Leading Strategic Change

3 credits

Today’s business leaders are challenged by global, societal and competitive forces. These forces require us to consider the nature of change itself, how to help organizations embrace the uncertainty of change, and how to best lead strategic changes in our organizations. This course will focus on the different types and degrees of change in today’s organizations, the psychology and social psychology of change in organizational systems and strategies to lead and manage change effectively. Student teams will consult on an existing multidimensional opportunity or issue facing a government entity or non-profit organization. The goal of each project is to maximize the success of the organization for its stakeholders. Students will put both new and existing skills and knowledge into practice as they address the needs of a community organization.

Leveraging Information Technology

1.5 credits

Managing information systems has become a task for all levels of management. Global business opportunities afforded by new business practices, combined with the exponential change in technology, have fueled the creation of a digitally enabled firm. Every aspect of the traditional firm has, or will be, transformed to create the global digital firm. This course addresses the integration of emerging technologies, enterprise applications and corporate knowledge assets.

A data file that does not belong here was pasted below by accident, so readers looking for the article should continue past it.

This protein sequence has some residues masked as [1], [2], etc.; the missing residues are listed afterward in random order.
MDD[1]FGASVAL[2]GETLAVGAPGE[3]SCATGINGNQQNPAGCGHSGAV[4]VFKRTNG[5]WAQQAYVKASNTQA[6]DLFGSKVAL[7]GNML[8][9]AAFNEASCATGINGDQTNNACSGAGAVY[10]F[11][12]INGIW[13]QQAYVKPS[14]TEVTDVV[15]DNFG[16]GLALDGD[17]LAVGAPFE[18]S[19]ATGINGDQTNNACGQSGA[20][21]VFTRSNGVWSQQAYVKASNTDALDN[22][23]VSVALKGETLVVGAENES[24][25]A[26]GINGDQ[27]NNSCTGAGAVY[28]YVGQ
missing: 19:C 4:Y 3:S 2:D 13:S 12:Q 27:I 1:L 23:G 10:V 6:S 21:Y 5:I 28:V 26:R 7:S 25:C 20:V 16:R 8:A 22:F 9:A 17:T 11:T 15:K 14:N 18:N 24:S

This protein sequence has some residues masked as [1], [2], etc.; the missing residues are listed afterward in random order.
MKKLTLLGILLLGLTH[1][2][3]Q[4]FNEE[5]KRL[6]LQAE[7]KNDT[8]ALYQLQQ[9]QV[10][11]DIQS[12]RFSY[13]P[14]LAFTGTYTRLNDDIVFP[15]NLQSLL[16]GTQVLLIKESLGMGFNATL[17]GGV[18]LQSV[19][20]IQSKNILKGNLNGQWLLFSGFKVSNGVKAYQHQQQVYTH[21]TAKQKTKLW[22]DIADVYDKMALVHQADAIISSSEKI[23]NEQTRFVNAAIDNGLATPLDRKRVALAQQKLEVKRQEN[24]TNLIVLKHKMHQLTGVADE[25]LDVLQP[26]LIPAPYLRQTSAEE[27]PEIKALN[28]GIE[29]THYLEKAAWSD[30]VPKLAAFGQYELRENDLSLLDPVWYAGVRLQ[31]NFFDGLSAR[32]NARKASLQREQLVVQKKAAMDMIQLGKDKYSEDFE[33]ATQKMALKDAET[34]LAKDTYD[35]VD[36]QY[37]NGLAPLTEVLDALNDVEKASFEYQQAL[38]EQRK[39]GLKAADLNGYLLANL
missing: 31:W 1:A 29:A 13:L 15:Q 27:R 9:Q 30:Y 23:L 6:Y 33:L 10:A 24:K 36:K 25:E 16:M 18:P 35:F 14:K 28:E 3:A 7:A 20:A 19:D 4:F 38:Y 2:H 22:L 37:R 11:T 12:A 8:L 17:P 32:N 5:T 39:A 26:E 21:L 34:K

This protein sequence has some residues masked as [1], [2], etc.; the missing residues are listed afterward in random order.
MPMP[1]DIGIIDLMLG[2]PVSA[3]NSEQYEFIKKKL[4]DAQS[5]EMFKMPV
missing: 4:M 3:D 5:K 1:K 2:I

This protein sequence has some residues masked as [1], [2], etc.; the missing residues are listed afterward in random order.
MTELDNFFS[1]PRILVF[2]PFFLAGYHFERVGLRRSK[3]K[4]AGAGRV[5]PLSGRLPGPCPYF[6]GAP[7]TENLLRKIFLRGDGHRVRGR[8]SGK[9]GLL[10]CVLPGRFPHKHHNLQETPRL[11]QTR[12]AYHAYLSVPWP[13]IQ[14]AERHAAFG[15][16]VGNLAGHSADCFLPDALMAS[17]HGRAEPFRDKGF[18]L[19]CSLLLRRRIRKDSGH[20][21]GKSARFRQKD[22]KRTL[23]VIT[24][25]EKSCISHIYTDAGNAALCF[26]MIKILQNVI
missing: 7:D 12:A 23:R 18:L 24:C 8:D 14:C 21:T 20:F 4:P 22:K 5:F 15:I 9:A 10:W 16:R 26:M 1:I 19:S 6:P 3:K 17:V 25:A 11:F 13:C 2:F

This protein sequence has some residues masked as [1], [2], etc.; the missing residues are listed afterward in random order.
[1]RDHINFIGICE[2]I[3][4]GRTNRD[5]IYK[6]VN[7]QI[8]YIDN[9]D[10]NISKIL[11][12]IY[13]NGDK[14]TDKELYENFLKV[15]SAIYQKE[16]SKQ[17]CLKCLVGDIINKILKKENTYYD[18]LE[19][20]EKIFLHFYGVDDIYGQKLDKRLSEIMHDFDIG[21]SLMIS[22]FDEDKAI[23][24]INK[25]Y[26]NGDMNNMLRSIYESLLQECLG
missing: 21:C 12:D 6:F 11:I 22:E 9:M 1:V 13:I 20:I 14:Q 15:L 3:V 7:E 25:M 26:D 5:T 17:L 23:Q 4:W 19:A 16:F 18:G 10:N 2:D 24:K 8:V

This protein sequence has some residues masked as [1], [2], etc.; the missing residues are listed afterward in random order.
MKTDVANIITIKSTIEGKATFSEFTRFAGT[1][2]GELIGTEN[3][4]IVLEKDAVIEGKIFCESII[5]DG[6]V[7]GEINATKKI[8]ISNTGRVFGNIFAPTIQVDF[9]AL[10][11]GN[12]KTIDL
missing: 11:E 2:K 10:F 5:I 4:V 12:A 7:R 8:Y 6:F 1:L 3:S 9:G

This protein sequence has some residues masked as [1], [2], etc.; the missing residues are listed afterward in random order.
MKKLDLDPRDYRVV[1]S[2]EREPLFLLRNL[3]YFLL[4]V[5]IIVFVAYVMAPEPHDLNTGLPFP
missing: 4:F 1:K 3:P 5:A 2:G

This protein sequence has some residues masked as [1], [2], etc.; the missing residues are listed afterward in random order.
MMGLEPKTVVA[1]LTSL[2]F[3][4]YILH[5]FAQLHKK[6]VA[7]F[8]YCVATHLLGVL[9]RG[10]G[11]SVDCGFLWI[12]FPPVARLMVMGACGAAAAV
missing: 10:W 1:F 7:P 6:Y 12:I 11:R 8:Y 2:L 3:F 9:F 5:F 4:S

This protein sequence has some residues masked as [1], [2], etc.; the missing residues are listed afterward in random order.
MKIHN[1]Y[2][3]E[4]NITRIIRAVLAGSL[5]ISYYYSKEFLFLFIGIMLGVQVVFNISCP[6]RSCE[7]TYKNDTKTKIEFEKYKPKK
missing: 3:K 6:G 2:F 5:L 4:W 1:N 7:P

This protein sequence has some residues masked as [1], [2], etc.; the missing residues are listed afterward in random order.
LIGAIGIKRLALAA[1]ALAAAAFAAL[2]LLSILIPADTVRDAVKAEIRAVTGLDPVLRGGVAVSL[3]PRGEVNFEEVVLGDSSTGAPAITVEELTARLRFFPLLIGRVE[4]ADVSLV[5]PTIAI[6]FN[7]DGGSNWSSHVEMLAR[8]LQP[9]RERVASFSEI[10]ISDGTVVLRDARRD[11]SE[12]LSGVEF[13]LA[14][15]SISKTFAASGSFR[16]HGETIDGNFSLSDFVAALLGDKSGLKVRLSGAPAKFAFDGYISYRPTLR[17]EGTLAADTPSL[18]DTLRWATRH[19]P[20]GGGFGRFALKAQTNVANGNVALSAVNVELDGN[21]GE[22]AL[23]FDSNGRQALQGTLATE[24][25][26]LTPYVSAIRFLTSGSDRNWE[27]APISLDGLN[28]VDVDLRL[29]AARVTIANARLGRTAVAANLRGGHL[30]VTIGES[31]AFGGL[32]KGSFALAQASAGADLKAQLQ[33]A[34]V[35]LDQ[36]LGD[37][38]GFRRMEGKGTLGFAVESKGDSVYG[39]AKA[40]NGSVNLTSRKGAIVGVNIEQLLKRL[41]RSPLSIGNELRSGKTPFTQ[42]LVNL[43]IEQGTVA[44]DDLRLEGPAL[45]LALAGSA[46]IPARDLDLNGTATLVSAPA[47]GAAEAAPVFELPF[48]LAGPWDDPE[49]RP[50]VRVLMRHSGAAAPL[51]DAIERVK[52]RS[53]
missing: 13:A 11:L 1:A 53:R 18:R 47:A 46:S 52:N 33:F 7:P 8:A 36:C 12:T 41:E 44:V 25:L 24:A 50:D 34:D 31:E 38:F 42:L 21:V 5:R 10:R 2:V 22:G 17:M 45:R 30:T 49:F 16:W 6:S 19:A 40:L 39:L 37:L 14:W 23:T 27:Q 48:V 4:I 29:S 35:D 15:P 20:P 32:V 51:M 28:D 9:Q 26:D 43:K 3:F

Executive Development

1.5 credits

This course combination is designed to assist the student in articulating a unique leadership style based on purpose, integrity and values. Using self-assessments and multiple feedback sources (including peer review), students will create a personal development process. Topics include an appraisal of the purposes, roles and realities of leading/managing; the discovery of individual skills, preferences, strengths and limitations; a reflection on personal values; an examination of the impact of one’s style on building relationships of trust and productivity; and the development of critical, creative and systems thinking abilities.

Ethics and Leadership

3 credits

Students will develop a deeper awareness of important ethical business issues, learn analytical frameworks and practical tools, and gain experience in identifying and dealing with the ethical dimensions of organizational issues and actions from a stakeholder perspective. Questions to be considered: How can managers and leaders understand and make effective decisions about ethical problems, conflicts and dilemmas that surface in organizations? How can managers and leaders build trust and integrity within their organizations? Should an organization help the world in which it lives? What is an organization’s interest in social justice, virtues, principles and values?

Organizational Governance

1.5 credits

This course addresses governance systemically in both profit and nonprofit organizations within a global environment. Using case studies, students will examine governance concepts, theory and practices, rules and regulatory frameworks in multiple cultures to identify, manage and implement corporate governance processes in organizations.